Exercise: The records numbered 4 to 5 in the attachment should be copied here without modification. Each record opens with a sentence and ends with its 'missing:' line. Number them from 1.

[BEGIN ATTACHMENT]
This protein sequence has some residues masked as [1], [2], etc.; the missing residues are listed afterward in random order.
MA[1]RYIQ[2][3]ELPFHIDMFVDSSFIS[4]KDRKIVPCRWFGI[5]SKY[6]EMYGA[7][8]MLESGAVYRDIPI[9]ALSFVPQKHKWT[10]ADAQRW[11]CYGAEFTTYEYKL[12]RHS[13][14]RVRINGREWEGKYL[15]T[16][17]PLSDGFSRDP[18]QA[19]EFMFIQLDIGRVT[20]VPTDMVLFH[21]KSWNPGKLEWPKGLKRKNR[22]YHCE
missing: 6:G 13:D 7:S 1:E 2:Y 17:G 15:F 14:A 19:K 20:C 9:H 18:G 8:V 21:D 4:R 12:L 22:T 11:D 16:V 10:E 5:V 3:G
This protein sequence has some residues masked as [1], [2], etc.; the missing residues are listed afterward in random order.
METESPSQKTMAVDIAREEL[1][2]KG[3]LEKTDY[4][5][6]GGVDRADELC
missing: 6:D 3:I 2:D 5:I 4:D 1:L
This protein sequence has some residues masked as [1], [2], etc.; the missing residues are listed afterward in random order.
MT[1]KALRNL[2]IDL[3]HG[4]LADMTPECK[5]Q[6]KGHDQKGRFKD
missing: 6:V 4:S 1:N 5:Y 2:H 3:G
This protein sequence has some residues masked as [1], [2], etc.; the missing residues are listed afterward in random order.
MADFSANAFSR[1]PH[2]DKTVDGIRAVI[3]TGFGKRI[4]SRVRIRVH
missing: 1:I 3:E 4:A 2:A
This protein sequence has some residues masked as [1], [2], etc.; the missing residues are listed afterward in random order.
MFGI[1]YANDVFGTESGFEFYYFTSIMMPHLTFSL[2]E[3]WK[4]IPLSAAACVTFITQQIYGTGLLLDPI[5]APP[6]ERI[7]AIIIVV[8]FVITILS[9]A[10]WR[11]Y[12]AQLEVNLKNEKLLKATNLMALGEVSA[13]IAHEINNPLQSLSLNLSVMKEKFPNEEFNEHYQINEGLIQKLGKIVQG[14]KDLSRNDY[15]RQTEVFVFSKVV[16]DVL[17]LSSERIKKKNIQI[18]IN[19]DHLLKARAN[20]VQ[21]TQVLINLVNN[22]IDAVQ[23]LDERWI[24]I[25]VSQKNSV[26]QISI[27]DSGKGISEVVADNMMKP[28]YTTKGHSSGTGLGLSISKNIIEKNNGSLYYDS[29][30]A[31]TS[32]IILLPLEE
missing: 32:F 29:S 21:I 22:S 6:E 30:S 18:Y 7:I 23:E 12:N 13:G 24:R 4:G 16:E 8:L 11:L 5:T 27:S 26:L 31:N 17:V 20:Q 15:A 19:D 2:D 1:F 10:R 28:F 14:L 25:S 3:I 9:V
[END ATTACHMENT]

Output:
This protein sequence has some residues masked as [1], [2], etc.; the missing residues are listed afterward in random order.
MADFSANAFSR[1]PH[2]DKTVDGIRAVI[3]TGFGKRI[4]SRVRIRVH
missing: 1:I 3:E 4:A 2:A
This protein sequence has some residues masked as [1], [2], etc.; the missing residues are listed afterward in random order.
MFGI[1]YANDVFGTESGFEFYYFTSIMMPHLTFSL[2]E[3]WK[4]IPLSAAACVTFITQQIYGTGLLLDPI[5]APP[6]ERI[7]AIIIVV[8]FVITILS[9]A[10]WR[11]Y[12]AQLEVNLKNEKLLKATNLMALGEVSA[13]IAHEINNPLQSLSLNLSVMKEKFPNEEFNEHYQINEGLIQKLGKIVQG[14]KDLSRNDY[15]RQTEVFVFSKVV[16]DVL[17]LSSERIKKKNIQI[18]IN[19]DHLLKARAN[20]VQ[21]TQVLINLVNN[22]IDAVQ[23]LDERWI[24]I[25]VSQKNSV[26]QISI[27]DSGKGISEVVADNMMKP[28]YTTKGHSSGTGLGLSISKNIIEKNNGSLYYDS[29][30]A[31]TS[32]IILLPLEE
missing: 32:F 29:S 21:I 22:S 6:E 30:S 18:Y 7:I 23:E 12:N 13:G 24:R 4:G 16:E 8:L 11:L 5:T 27:S 26:L 31:N 17:V 20:Q 15:A 19:D 2:D 1:F 10:R 28:F 14:L 25:S 3:I 9:V